Through LEAD, we personally experienced the benefits of co-designing and co-developing teaching materials. Having gathered law students from four different undergraduate law degree programmes1, LEAD provided a platform for its members to share and apply knowledge in areas other than law:
“I also find it rewarding when applying the marketing and presentation skills acquired in other business course in the video-making process”
– Matthew Cheung, BBA(Law) (2019)
Needless to say, what we have acquired was beyond legal knowledge. LEAD was fulfilling and unforgettable to all members of LEAD because it was:
“an opportunity for teamwork, which is a rarity in the LLB curriculum”
– Steve Lee, LLB (2019)
We recently launched our website, “CoLLab” to share our achievements and updates. You are most welcome to pay a visit and share its link, www.law.hku.hk/collab with your colleagues and friends!
We believe that student-staff partnership is the way to encourage more intellectual exchanges and thus create a better learning and teaching environment. We hope this article would incentivise more students and staff to collaborate in learning and teaching – may we invite each and every one of you to get on board and make a difference with us?
We would like to take this opportunity to express our gratitude to all LEAD members, who devote time and effort to initiating changes in learning and teaching, as well as students and staff who have shown their support to LEAD.
- 1 They are the Bachelor of Laws (LLB) programme, the Bachelor of Business Administration (Law) and Bachelor of Laws (BBA(Law) and LLB) programme, the Bachelor of Social Sciences (Government and Laws) and Bachelor of Laws (BSocSc (Govt&Laws) and LLB) programme, and the Bachelor of Arts and Bachelor of Laws (BA and LLB) programme.
- Grayson, N., Blake, J., & Stock, M., (2018). The co-creation of exam support: students as partners in the research, planning, design and quality assurance of learning resources. Journal of Educational Innovation, Partnership and Change, 4(1), retrieved from https://journals.studentengagement.org.uk/index.php/studentchangeagents/article/view/767 accessed 19 September 2019.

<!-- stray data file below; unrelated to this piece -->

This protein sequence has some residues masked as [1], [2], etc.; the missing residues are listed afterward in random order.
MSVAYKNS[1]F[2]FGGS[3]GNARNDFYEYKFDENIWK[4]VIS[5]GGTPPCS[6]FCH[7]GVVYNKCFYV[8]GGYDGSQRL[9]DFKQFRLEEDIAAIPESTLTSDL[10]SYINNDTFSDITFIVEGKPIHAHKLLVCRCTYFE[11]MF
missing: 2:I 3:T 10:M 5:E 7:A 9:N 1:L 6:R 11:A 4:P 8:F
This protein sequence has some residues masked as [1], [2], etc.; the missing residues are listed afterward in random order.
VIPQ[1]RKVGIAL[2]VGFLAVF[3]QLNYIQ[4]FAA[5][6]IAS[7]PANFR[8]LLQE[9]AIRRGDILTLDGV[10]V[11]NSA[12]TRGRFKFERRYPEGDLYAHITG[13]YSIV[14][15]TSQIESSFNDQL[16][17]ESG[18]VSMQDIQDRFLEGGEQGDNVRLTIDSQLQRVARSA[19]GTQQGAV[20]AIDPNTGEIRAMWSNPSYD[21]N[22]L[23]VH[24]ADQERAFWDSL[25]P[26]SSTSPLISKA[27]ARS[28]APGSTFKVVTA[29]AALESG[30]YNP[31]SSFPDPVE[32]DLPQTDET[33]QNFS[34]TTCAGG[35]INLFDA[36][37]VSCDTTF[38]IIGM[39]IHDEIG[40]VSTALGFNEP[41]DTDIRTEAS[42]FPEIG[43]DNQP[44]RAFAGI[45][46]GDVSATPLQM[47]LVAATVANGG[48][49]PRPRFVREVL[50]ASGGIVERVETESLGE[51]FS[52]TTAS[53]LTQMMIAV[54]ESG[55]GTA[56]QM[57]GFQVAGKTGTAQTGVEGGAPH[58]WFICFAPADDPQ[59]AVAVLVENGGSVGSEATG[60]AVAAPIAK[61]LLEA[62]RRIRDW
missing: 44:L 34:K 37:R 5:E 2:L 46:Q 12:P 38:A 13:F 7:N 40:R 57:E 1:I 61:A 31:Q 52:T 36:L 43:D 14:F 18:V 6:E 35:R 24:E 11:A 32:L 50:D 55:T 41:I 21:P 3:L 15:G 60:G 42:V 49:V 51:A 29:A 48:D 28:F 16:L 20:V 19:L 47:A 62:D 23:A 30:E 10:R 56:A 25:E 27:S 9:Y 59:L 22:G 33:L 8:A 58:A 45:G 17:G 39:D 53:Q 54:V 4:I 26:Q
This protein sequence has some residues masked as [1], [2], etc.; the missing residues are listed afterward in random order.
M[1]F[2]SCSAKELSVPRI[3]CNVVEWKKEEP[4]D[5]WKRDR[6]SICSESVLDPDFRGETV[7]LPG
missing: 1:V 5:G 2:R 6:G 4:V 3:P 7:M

- Matthews, K.E. (2019). Five propositions for genuine students as partners practice. International Journal for Students as Partners, 1(2), retrieved from https://doi.org/10.15173/ijsap.v1i2.3315 accessed 19 September 2019
- Mercer-Mapstone, L.M., Dvorakova, S.L., Matthews, K.E., Abbot, S., Cheng, B., Felten, P., Knorr, K., Marquis, E., Shammas, R., Swaim, K. (2017). & , “A systematic literature review of students as partners in higher education” International Journal for Students as Partners, 1(1), retrieved from https://doi.org/10.15173/ijsap.v1i1.3119 accessed 19 September 2019.
- National Training Laboratories Bethel, Maine, USA (2019). Learning Pyramid. Retrieved from https://www.fitnyc.edu/files/pdfs/CET_Pyramid.pdf accessed 19 September 2019.
- Offer, K., Skead, N., & Seen, A., (2018). “You must be joking”: The role of humour in the law classroom. The Law Teacher, 52(2), 135-153.
- Sather, A.C. (2018). Developing “Students as Learners and Teachers”: Lessons from ten years of pedagogical partnerships that strive to foster inclusive and responsive practices. Journal of Educational Innovation, Partnership and Change, retrieved from https://journals.studentengagement.org.uk/index.php/studentchangeagents/article/view/746 accessed 19 September 2019.